Is the Longest Bull Market Worth Celebrating?
Sep 21, 2018 | Frank Sakellariou
As of Wednesday, August 22nd, the S&P 500 has gone 3,452 days without a 20% or more decline – a new milestone for the stock market. As we kneel and bow our heads at the majestic strength of this bull market machine, we can't help but feel an air of melancholy as we peek under the hood and examine what's been actually powering it. We believe that the force behind this climb is not just good earnings and strong U.S. economic growth, but also a significant level of artificial support from the central banks for many years in the form of low interest rates. This artificial support is slowly coming off through monetary tightening. Tightening in financial conditions typically leads to corrections in risk assets.
In the last few years, we have seen classic late cycle developments in the markets in the form of euphoric and irrational behavior by investors. In our February blog post titled “Understanding Investor Psychology,” we highlighted what Neuroscience and Behavioral finance research can teach about current market developments.
There is no denying that monetary accommodation is slowly coming off. We believe that the emergence of market volatility we saw early this year was due to a risk-off move by investors driven by expectations of more Federal Reserve rate hikes. In the most recent Federal Open Market Committee (FOMC) Meeting, the Federal Reserve left its benchmark interest rate unchanged but signaled further hikes in the coming months given the U.S economy continues at its healthy pace. The Federal Reserve Chairman, Jerome Powell, later reiterated these points at the Fed's annual retreat in Jackson Hole, Wyoming. The Fed has hiked rates twice this year with two more hikes expected before year-end.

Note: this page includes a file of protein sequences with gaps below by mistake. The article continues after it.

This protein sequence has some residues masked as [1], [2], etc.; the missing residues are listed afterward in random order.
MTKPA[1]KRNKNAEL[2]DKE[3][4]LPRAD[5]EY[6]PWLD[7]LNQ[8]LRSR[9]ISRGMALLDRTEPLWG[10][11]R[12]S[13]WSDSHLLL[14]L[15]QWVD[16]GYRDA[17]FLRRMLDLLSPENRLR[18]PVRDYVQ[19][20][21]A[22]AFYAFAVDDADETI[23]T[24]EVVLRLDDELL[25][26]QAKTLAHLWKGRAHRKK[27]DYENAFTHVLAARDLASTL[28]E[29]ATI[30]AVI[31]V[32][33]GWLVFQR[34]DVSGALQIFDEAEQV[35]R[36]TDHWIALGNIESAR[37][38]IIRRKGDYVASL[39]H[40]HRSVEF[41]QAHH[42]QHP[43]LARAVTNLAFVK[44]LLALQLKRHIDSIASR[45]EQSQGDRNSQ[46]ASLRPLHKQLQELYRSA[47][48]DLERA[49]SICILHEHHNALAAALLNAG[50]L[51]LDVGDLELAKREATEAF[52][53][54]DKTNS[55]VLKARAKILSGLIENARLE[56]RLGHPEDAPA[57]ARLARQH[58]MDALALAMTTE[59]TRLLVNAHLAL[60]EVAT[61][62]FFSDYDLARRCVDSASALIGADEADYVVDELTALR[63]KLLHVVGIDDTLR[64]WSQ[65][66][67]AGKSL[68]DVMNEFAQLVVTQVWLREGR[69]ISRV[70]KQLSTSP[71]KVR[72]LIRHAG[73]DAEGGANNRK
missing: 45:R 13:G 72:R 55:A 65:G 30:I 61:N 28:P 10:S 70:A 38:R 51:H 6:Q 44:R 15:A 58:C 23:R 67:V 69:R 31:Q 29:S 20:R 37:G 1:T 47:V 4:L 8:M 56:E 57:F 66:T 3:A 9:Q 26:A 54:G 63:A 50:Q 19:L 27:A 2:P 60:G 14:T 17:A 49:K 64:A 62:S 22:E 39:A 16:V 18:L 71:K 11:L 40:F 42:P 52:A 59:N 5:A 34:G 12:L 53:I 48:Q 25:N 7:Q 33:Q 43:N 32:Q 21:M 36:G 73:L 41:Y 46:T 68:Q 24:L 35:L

"As the most recent FOMC statement indicates, if the strong growth in income and jobs continues, further gradual increases in the target range for the federal funds rate will likely be appropriate." – Powell
We are not abandoning the stock market, but we think it is a good idea to start exploring more defensive sectors within that market and proceed with caution. As an Investment Advisor, it is my job to strategize the next move months in advance, sometimes even years in advance, to expose clients to the best possible investment opportunities. These opportunities reveal themselves to us through our team's relentless research and market analysis. It’s our job to help clients navigate uncertainty and to try to minimize the risks ahead. We will continue driving carefully, keeping a watchful eye for road bumps along the way.